Perfect Morning Routines Don’t Exist for Parents
My typical morning begins anytime from 1–5 am when my daughter scares the bejeezers out of me by standing next to my face in the dark saying “I had a nightmare mum”.
At that point we have 2 choices: let her stay. Or walk her down the hallway back to her room.
The first choice means we don’t sleep all night. Because when she clambers into our bed, she splays herself out as if she’s the Queen of England on her own king-sized bed — our bed is a queen and at that point, there are 3 of us sardined in it.
I try desperately for the next 3–4 hours to get back to a light sleep (deep sleep, what’s that?) — while she kicks me painfully in the kidneys and sleeps on top of me, breathing heavily in my face.
The other choice is to reluctantly drag ourselves out of a half decent sleep in our deliciously toasty bed, to walk out in the cold, dark, long hallway to her room. And stay with her until she falls asleep. Then creep out half an hour later, wide awake and with no damn hope of falling asleep for the rest of the night.
Of course, by the time my husband’s 5.30am alarm rolls around, I usually haven’t gotten much more sleep since 1 am.
I drag myself out of bed, crankily reminding my precious to get started on her morning list. Yes, she has one — mine got scrunched and slam dunked into the bin 6 years ago.
The rest of the morning is spent repeating myself about 100 times in a crescendo-ing voice (yes I just made up that word. It’s proven, creatives come up with awesome stuff when sleep deprived).
Then having to stand like a British guard watching her while she gets dressed.
“Brush your teeth. Brush your teeth. Teeth Adele…”
“Stop getting off the chair Adele”
“Clean up the mess. Shoes on. We’re going in 5 minutes. 2 minutes. 1 minute.”
“You’re kidding, you need to go to the bathroom now?!! The traffic is a nightmare. Ohh we’re gonna need a late pass. Definitely no monkey bars before school.”
Somehow I’m supposed to get myself ready in between the herding…
Yes, she’s physically capable. Most of the time. Yes, she can talk. Yes, she does understand what I’m saying.
Someone give me a shot of whiskey. Now!!
The perks of gorgeous morning routines
Psychologist Ron Friedman in Harvard Business Review tells us our first three hours after waking up are important.
“…if we end up squandering those first three hours reacting to other people’s priorities for us, which is ultimately what voice mail, or email is, is a list of other people’s requests for our time, that ends up using up our best hours and we’re not quite as effective as we could be”
He speaks about willpower and waking up to exercise at a ‘time where it feels the most fun’.
Peace and purpose. Ohh Jeff, I too wish for peace and purpose every morning…
“In our busy lives, sometimes we need to do a few things by rote simply to ensure they get done. Otherwise, you spend the rest of the day playing “catch up.”
Oh no… what has my life come to?
I dream about lovely morning routines
There’s a wonderful collection of advice about morning routines.
(I’d like to build a million-dollar routine to get my kid out the door every morning without me having to do a thing.)
A few suggestions on these joyful morning routine to-do lists are to: meditate, make the bed, ignore our phone (or avoid our inbox), work out, do something escapist (like reading), skip the shower, drink bulletproof coffee (yes it’s a thing), and listen to songs on repeat.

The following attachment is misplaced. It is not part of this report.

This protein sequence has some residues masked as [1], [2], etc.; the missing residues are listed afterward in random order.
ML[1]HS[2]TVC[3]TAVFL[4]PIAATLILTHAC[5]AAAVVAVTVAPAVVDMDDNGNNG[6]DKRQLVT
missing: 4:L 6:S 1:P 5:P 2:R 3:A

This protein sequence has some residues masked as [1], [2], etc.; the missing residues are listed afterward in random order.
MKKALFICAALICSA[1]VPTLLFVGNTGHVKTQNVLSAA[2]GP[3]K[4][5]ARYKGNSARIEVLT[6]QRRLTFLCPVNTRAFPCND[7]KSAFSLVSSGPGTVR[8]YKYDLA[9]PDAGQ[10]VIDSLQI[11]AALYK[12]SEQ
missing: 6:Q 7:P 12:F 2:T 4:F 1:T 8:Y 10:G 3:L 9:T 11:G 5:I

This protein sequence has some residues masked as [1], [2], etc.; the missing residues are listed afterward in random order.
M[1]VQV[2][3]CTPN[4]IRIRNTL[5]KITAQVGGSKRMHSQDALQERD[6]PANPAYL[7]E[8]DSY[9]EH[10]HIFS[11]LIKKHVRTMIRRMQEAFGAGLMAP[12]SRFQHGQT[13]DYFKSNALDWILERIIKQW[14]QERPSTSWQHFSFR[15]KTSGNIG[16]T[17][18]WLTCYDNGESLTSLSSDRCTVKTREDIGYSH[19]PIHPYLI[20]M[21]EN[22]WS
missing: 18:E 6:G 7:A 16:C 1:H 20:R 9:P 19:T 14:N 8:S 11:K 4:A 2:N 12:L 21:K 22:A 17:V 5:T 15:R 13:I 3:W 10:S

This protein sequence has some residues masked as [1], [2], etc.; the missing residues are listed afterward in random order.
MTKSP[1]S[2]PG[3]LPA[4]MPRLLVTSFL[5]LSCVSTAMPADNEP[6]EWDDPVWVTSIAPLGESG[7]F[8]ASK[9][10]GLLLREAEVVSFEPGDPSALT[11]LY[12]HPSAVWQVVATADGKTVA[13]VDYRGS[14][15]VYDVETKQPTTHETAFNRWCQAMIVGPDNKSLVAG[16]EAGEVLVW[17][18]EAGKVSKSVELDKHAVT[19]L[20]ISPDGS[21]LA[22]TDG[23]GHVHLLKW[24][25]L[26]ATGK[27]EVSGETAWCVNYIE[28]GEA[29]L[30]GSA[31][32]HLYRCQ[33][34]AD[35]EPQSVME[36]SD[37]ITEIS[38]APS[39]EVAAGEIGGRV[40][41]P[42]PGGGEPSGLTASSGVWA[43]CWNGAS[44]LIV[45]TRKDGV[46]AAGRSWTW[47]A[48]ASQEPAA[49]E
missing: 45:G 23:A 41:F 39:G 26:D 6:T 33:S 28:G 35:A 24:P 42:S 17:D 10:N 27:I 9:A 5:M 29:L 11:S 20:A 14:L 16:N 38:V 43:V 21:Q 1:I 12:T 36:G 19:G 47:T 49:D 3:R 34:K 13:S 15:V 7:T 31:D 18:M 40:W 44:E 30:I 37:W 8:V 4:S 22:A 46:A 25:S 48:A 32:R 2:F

Morning routines like these are ideal.
I remember the days when I leaped out of bed all perky and fresh at 5 am for a run followed up by weight training and a stretch, a shower, breakfast, then personal training clients at 7 am — all before my full-time job.
My mistake. That couldn’t possibly have been me.
Fast forward to today, and we’re a model household of imperfect morning routines.
My imperfect morning routine
I can’t remember what it was like to have a calm morning routine. Here’s what I do manage most days — in between the shenanigans my daughter kindly delivers us each morning:
Make the bed, not check social media 4 days a week, drink 2 glasses of warm water, and get school lunch and breakfast ready.
Am I meant to play catch up every day for the next 20 years?
Are we, parents doomed to an uncreative, unfulfilling, second-rate life until our kids finally get their shit in order on their own every morning?
What are we meant to do with our consistently crazy mornings?
Forgive. Accept. Surrender.
The theme of my yoga flow class this morning.
It reminds me that we are all where we are meant to be at every moment.
Let’s forgive ourselves for losing our shit most mornings.
Let’s accept that we’re doing the best we can.
Let’s surrender to our imperfect, noisy, insane mornings.
Who else has trouble with perfect morning routines?
Your routine may not be as calm and purposeful as you’d like. It’s not perfect, but perhaps like you, I’ve decided perfection is overrated and is no longer welcome in my world.
My day heads uphill the moment I dig myself out of my grumpy mood. Sometimes it’s on the way to school where I have a serious chat to my daughter about why we have to re-live groundhog day every morning.
Other times, it’s after school drop off when I put on a podcast or blast my favorite tunes. Anything to change my state of mind.
Parents, let’s take on board all the superb routine morning advice. Take what fits. Toss what doesn’t.
Roll with your crazy mornings. Laugh — because if you don’t, you’ll most certainly cry. Look at your little ones in wonder. And love.
Let the shenanigans go now and then. Be content knowing that not every battle can be won.
Forgive. Accept. Surrender.
And have a wonderful day.